Professor, Cotton-Hannah Chair of the History of Medicine
george.weisz [at] mcgill.ca | 514-398-6274 | 3647 Peel, room 201
George Weisz received a PhD in History from Stony Brook University and in Sociology from the University of Paris 5 (Descartes). He has written four books, edited five others and published numerous historical articles on such varied subjects as mineral waters, national differences in gynecological practices, clinical practice guidelines, and medical quantification. He has been a Visiting Professor at the École des Hautes Études en Sciences Sociales (Paris), the Max Planck Institute for the History of Science (Berlin), the Université de Paris 1 (Sorbonne), and INSERM (Paris).
He is interested in healthcare in Europe and North America between the 19th and 21st centuries and is currently working on the history of institutions of global health, of national and international efforts to organize primary care, the sciences of sexuality, and trends in medical education.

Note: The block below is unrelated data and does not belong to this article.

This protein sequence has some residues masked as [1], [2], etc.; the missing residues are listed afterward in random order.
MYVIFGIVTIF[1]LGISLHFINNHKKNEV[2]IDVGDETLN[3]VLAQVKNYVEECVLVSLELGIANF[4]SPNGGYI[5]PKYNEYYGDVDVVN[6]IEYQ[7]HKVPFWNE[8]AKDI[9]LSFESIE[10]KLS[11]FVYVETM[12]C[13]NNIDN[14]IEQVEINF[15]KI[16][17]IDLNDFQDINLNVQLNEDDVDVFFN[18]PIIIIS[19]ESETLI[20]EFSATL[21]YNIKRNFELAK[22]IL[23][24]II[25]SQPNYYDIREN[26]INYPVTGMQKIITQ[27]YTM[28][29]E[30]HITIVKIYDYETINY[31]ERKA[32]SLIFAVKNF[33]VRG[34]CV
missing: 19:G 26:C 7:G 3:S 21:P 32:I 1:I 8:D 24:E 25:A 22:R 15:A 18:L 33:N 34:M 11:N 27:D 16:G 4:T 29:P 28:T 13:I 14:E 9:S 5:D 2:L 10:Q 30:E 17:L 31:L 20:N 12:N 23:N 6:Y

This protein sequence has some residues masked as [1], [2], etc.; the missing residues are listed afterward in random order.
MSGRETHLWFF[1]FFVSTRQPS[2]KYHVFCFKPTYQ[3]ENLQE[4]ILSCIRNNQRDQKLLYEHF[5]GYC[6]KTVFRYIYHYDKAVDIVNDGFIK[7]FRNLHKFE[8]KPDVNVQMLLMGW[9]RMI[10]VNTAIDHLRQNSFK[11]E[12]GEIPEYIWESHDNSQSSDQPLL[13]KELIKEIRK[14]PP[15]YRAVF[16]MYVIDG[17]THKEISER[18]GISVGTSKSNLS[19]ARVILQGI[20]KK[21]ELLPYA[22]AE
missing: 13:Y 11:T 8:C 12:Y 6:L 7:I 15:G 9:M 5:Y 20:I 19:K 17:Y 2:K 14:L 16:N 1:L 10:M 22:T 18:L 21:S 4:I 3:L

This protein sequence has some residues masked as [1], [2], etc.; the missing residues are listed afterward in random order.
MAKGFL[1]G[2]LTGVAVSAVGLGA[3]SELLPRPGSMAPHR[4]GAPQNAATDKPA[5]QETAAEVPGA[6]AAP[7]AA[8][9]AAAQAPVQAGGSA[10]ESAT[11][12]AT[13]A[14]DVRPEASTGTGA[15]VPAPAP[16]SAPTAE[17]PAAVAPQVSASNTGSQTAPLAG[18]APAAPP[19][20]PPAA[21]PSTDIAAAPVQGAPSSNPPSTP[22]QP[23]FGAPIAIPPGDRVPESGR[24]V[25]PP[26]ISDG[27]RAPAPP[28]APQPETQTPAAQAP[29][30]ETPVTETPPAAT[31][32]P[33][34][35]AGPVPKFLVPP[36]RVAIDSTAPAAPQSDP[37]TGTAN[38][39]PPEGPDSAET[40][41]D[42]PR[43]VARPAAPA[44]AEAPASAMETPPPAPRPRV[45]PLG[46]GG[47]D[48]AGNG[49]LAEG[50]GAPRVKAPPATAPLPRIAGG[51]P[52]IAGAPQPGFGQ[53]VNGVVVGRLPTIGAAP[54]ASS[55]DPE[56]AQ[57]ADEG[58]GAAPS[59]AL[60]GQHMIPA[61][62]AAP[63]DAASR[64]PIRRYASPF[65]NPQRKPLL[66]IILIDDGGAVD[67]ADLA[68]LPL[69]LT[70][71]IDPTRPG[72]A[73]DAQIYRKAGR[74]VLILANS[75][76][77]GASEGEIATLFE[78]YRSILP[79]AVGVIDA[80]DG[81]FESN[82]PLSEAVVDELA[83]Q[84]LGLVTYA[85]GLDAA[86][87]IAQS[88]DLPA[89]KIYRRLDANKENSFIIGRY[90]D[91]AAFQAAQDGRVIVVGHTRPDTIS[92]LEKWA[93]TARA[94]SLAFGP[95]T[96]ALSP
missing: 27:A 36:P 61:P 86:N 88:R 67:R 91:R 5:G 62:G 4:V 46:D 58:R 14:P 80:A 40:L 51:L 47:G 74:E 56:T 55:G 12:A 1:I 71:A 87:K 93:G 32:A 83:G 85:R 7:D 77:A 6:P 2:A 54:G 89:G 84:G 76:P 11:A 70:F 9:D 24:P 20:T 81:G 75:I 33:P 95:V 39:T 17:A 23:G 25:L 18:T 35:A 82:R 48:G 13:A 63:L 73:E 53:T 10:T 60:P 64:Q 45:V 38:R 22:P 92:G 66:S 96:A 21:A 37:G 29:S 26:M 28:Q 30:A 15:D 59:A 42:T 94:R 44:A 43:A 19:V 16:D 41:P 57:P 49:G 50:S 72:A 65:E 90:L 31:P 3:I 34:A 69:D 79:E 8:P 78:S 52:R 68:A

Chronic Disease in the Twentieth Century: A History (Johns Hopkins University Press, 2014).
Divide and Conquer: A Comparative History of Medical Specialization, 1830-1950 (Oxford University Press, 2006)
Editor (With Chris Lawrence), Greater than the Parts: Holism in Biomedicine 1920-1950 (Oxford University Press, 1998).
With Alberto Cambrosio and Jean-Philippe Cointet), “Mapping Global Health: A network analysis of a heterogeneous publication domain,” BioSocieties 12(4), 2017: 520-542.
(With J. Olszynko-Gryn), "The Theory of the Epidemiologic Transition: The Origins of a Citation Classic" Journal of the History of Medicine and Allied Sciences, 65 (2010): 287-326.
(With Loes Knaapen), “Diagnosing and Treating Premenstrual Syndrome in Five Western Nations,” Social Science & Medicine 68 (2009), 1498–1505.
History 249-Health and the Healer in Western Society
History 457- Topics in the History of Medicine
History 558, 559: Research Seminar in Medical History (2017-18: The History of Global Health in the 20th Century)
INDS 426 Putting it All Together: Basic Science, Medicine & Society